1 Answer | Add Yours
I noticed that your question asks how to write an introduction to a lesson plan, and does not ask for the introduction. So I will explain how. The purpose of the introduction is for those who see the lesson to understand your objectives. This could be for an outside audience, like an administrator or sub, but it could also be for you. You may return to the lesson after not teaching it for years, and the introduction will help you understand your purpose in writing it.
First of all, I would describe the reasons you are focusing on characterization and why you chose this book. One of the things that make this book ideal for teaching characterization is that it has richly developed characters, but there are very few of them. The Giver and Jonas are the most developed characters, but there is some characterization of Fiona, Gabriel, Mother, Father and Asher. By having students analyze all of these characters, you can teach the difference between dynamic and static characters and the difference between round and flat characters.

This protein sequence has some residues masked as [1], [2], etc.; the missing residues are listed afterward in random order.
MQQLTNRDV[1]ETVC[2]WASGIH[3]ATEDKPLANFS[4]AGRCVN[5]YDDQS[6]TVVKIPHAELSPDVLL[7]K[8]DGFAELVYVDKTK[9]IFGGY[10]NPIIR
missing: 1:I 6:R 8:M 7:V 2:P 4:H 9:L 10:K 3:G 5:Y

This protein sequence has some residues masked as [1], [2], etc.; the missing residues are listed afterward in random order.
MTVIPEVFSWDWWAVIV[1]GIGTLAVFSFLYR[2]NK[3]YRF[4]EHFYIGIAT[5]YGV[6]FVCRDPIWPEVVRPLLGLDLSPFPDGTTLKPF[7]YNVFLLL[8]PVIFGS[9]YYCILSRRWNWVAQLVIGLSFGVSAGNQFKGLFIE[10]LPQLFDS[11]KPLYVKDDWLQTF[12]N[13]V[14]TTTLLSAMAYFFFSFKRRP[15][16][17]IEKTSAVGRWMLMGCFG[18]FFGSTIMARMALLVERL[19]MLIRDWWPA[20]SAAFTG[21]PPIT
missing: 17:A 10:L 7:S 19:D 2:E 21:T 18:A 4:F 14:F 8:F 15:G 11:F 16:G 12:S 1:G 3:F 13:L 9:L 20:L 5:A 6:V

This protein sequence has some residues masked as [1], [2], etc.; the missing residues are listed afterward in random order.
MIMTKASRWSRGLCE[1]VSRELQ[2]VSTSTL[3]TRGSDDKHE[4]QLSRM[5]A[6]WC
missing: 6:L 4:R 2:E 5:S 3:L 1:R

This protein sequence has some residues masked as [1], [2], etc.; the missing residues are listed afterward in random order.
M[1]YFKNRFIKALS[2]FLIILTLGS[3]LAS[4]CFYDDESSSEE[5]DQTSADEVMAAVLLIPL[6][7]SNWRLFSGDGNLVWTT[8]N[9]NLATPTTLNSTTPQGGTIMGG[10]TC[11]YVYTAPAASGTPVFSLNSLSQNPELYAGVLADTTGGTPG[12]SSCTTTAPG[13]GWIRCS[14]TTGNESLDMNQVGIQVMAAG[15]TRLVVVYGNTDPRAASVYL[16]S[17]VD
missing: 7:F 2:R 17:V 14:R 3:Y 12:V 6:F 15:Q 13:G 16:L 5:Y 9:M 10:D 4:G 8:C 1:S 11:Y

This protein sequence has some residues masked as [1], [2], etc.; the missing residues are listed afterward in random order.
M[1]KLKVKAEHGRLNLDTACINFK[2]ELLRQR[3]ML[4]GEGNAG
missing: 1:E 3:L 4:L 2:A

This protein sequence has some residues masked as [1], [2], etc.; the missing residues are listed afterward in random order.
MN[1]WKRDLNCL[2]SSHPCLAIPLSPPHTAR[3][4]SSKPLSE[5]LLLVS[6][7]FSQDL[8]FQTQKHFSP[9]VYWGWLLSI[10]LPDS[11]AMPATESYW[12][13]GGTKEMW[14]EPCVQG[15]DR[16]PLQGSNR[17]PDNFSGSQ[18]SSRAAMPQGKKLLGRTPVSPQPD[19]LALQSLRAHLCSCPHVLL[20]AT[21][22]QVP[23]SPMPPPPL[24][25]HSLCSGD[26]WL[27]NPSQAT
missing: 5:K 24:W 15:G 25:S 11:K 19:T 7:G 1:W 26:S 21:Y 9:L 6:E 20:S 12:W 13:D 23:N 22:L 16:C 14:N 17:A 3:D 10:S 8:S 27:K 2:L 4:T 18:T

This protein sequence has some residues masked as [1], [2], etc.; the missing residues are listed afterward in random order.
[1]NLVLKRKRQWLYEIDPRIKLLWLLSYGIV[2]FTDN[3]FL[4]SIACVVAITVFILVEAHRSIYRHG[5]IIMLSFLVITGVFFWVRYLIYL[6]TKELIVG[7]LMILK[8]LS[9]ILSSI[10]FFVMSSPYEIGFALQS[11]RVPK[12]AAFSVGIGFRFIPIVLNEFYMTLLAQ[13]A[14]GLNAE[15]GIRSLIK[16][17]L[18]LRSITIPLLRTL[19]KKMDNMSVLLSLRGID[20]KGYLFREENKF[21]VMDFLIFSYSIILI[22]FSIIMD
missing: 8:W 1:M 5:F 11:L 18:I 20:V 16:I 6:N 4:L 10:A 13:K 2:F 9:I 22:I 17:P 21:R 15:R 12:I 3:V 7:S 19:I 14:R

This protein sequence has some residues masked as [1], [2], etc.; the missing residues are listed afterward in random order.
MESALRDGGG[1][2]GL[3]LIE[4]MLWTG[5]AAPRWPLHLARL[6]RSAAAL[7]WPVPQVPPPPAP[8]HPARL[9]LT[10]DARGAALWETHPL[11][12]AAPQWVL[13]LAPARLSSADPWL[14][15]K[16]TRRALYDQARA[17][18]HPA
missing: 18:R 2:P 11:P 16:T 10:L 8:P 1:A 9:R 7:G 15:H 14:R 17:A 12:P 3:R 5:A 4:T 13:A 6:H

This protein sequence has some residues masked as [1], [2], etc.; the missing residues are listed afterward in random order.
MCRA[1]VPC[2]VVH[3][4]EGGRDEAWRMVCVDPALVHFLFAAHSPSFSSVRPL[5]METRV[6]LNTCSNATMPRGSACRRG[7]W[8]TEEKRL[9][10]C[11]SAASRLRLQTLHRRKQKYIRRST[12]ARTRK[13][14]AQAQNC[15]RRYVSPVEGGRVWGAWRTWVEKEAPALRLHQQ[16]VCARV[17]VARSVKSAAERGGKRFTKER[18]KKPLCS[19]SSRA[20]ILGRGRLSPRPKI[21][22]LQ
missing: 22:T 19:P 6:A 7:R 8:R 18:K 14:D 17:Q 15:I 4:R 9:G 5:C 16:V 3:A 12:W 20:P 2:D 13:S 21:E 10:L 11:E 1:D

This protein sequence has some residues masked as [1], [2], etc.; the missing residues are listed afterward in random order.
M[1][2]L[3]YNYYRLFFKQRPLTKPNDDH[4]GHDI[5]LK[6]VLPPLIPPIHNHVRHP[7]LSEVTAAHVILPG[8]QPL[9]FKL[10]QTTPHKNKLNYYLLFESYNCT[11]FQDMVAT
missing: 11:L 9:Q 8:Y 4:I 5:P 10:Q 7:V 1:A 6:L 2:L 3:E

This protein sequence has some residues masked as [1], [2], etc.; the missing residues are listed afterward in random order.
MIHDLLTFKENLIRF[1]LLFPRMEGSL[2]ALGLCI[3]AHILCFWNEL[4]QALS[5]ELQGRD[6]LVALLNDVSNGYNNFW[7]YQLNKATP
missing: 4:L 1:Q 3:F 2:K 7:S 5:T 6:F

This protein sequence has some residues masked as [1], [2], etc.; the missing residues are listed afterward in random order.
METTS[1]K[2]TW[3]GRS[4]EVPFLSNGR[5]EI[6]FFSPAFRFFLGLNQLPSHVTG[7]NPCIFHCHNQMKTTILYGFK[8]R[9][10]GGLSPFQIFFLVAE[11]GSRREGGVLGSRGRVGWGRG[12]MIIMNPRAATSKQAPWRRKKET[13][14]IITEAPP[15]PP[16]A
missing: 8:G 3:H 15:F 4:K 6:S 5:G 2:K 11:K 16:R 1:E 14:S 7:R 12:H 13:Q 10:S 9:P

Next, I would briefly describe some of the activities that would take place during the lesson. Giving this overview will enforce how these lessons introduce and explore the concept of character.
We’ve answered 318,908 questions. We can answer yours, too.Ask a question